Apple breeders around the world are trying to please the consumer with the perfect apple. The success of varieties in the demanding market environment mostly depends on the consumer’s taste. To investigate these preferences, the acceptance of 11 varieties was tested with 550 Swiss consumers within the European project ISAFRUIT, in Framework “6”. New varieties have shown significantly higher acceptance ratings than traditional Golden Delicious and Jonagold. Mean ratings of Swiss consumers liking are quite similar to the results obtained with European consumers. Another focus was the identification of preferences based on certain sensory apple characteristics and which consumer clusters could be made on these preferences. Evaluation of the data shows 3 clusters of about the same size. Consumers differ in their variety preferences: one cluster prefers sweet to rather acidic, aromatic and crisp apples with a firm fruit flesh, tolerating a slightly lower fineness of the fruit flesh. A second group of consumers prefers sweeter, fruity and aromatic apples, partially with a floral aroma and a higher fineness of the texture, whereas they are less demanding on firmness. The preferences of the third group are intermediate. All consumers share the rejection of soft and mealy apples with low aroma intensity and a tendency to a grassy aroma.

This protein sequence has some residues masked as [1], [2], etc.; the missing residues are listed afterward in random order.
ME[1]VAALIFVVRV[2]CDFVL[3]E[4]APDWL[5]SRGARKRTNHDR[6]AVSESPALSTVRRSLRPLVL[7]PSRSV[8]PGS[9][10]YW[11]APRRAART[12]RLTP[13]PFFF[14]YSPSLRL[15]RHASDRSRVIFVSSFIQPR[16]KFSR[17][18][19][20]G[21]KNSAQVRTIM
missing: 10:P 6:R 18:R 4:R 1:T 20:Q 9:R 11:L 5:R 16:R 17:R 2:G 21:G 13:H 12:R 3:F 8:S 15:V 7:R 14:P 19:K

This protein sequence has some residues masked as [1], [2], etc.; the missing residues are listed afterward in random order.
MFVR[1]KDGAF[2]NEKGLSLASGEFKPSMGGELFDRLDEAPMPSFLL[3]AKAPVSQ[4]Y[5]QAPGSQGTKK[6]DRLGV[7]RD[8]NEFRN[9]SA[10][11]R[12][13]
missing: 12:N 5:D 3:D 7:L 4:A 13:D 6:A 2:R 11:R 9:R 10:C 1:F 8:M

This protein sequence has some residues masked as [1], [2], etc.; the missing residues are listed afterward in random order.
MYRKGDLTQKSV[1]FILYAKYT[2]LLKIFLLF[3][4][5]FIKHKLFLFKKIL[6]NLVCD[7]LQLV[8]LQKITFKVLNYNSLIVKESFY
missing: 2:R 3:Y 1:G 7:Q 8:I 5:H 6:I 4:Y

Herbicide-resistant weeds are a growing problem throughout the world. Monitoring herbicide resistance in Switzerland allows us to understand the mechanisms behind it and to better manage the use of herbicides.
Agroscope compared crop protection strategies in apple production. Reducing the use of plant-protection products lowered the local ecotoxological risks, but resulted in trade-offs between environmental and economic performance.
Bacillus thuringiensis (Bt) bacterium proteins protect Bt maize from being fed on by specific insects. A new, systematic analysis of international field data confirms that non-target organisms in Bt maize are largely spared.